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Thread: Serial port sniffing

  1. #1

    Join Date
    Sep 2019

    Question Serial port sniffing

    I have a serial device, an AVRT5 APRS amateur radio GPRS tracker. It is made in China and poorly documented although there is a very active user community on a Yahoo group. ... s/messages

    To configure this device there is a Windows program written it seems in visual basic that simply sends and reads the configuration by serial port. The device comes with a Prolific USB serial converter. The software was no more difficult to run under Wine than Windows (both needed downloading DLL and OCX files and registering them).

    The difficulty came when I tried to reverse engineer the configuration protocol. Under Linux ordinarily, that would be easy. I tried all the usual tools and some unusual ones too. Here are some examples


    For some of them, I made a virtual serial port and mapped that to COM3 on wine.

    (I also used WireShark which can intercept USB traffic and that worked fine but I didn't understand the output, maybe there were a lot of control bytes for the USB not just serial data)

    All had the same problem (except WireShark). As soon as the sniffer was active the config program could not communicate with the device. I could intercept the command "SETUP" coming from the program but the device did not reply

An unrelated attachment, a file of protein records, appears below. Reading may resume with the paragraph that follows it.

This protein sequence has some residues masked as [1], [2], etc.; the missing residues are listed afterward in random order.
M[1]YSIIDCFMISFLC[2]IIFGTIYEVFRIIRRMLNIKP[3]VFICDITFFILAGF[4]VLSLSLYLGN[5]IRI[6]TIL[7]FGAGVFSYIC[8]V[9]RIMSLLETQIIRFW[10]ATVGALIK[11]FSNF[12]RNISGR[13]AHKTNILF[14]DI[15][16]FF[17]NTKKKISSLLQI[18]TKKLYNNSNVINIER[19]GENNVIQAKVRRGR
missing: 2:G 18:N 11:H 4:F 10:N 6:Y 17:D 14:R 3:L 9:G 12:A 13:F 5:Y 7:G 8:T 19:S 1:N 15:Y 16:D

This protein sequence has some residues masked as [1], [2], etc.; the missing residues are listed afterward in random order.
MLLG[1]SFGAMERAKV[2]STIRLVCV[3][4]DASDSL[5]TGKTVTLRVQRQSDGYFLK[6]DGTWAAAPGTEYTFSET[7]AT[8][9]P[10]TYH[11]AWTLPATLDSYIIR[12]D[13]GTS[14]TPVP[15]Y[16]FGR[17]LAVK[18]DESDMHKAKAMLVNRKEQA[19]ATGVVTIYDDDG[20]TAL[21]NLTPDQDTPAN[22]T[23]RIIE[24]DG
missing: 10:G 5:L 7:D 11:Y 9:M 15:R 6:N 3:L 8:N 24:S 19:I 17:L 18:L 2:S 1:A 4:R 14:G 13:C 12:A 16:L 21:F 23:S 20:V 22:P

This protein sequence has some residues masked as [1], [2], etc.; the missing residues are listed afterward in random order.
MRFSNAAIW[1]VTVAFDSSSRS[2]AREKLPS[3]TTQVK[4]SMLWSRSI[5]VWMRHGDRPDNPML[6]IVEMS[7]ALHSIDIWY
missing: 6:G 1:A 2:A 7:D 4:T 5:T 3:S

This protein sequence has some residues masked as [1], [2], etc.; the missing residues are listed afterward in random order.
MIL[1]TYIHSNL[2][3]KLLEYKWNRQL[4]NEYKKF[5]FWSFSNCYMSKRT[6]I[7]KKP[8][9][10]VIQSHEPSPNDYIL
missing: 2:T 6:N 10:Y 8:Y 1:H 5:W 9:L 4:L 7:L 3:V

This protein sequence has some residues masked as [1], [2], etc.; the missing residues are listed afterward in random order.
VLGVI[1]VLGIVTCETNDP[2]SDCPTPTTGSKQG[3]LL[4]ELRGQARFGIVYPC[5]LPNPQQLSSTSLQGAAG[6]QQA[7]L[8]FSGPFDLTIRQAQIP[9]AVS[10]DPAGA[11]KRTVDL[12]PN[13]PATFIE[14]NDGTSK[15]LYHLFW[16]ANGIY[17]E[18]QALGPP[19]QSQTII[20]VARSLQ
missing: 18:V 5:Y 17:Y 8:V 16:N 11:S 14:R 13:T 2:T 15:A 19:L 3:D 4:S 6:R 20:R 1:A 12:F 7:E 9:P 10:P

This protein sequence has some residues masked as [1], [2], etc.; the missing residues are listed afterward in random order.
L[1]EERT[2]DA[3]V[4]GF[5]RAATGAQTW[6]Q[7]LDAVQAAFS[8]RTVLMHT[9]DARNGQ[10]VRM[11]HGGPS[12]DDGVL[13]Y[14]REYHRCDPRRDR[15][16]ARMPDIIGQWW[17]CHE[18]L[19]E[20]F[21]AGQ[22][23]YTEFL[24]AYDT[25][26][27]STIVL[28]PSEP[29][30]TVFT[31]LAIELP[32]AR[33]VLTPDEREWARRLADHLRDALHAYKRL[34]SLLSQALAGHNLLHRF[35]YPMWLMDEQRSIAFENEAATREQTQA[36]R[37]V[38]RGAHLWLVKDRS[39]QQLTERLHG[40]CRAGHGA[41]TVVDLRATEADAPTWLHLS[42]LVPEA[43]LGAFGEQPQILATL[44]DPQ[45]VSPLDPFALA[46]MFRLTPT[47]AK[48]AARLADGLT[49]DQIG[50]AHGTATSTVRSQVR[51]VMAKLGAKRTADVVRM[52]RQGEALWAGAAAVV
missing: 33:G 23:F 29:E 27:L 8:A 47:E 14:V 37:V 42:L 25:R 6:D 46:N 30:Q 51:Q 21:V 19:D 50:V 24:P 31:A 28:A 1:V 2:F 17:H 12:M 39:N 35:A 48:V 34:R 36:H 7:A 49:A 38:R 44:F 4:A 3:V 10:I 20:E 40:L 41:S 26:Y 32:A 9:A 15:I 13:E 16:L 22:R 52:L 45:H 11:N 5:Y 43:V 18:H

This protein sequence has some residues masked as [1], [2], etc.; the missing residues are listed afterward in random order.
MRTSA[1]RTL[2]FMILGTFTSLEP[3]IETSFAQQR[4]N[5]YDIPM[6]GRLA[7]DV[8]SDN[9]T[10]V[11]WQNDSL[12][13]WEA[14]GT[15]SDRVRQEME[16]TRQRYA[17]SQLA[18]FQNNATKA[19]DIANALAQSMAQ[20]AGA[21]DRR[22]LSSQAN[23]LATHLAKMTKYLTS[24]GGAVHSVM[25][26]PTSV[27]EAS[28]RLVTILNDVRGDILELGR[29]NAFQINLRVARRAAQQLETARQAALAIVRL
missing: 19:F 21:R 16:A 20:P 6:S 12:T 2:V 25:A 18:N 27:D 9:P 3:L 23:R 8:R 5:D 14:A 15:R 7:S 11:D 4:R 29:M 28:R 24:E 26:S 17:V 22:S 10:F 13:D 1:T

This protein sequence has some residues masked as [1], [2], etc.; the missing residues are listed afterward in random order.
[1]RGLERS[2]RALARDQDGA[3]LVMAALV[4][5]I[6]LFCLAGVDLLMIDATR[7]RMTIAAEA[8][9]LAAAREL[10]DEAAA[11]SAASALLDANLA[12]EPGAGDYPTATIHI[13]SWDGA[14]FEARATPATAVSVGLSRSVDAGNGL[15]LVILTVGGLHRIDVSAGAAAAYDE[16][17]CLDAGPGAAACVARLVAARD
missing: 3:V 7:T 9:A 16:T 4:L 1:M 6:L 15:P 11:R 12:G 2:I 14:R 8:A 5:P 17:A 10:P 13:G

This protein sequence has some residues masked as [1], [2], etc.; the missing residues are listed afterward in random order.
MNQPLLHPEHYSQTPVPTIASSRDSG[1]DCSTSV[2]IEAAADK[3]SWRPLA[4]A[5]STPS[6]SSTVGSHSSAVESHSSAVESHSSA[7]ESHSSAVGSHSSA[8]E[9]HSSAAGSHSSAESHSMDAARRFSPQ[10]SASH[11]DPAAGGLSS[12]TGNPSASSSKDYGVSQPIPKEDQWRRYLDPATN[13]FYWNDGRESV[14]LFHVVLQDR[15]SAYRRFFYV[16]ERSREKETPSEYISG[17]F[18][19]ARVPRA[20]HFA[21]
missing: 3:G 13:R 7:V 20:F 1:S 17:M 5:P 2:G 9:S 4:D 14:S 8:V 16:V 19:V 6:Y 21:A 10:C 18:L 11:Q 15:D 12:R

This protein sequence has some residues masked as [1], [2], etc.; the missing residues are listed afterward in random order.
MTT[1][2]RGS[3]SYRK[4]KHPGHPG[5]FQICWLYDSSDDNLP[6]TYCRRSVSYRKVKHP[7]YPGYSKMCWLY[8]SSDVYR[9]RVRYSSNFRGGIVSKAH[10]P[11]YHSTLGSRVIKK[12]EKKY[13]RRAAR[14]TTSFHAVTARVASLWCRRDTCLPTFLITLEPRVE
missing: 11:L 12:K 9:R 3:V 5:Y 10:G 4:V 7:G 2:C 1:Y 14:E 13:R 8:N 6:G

Then I tried windows port sniffer Serial Port Monitor (free trial version)
    This said it couldn't find a serial port.

    So eventually I tried a Windows 7 computer and Serial Port Monitor worked beautifully. It turned out the config program opened the port on 9600 N81 and sent simple and obvious ASCII strings with a 0xD 0xA termination.

    But why could I not get it to work under Wine when many of these methods work fine for normal Linux programs?

  2. #2


    I don't know much at all about this but I've tried something similar myself with no luck. The first answer on this link is the reason I have come to accept.

    However, further down that page is a method that has worked for me. Use a separate port to listen to the traffic, that way there is only one program talking to each port. If you use these UART USB things (which are easy to set up in C# to TX/RX ASCII, should be easy. I've just stumbled on these things so I'm not too good at using them yet (or c# lol), you may need two of them to Rx the traffic from both devices as they talk to each other. Just splice in to the data streams with another RX device.

    if you wanna drop a few bucks on a new toy, I can tell you that Picoscope brand oscilloscopes have a digital decoder option that literally prints the decoded information in the waveform on the screen as it is being received/decoded. Here is a screenshot of what mine can decode.

    digital decode.jpg
    Last edited by brandon lind; Tue 27th Oct 2020 at 16:35.

  3. #3

    Join Date
    Sep 2019


    Oh ... thank you very much
    ! I will try to do it.

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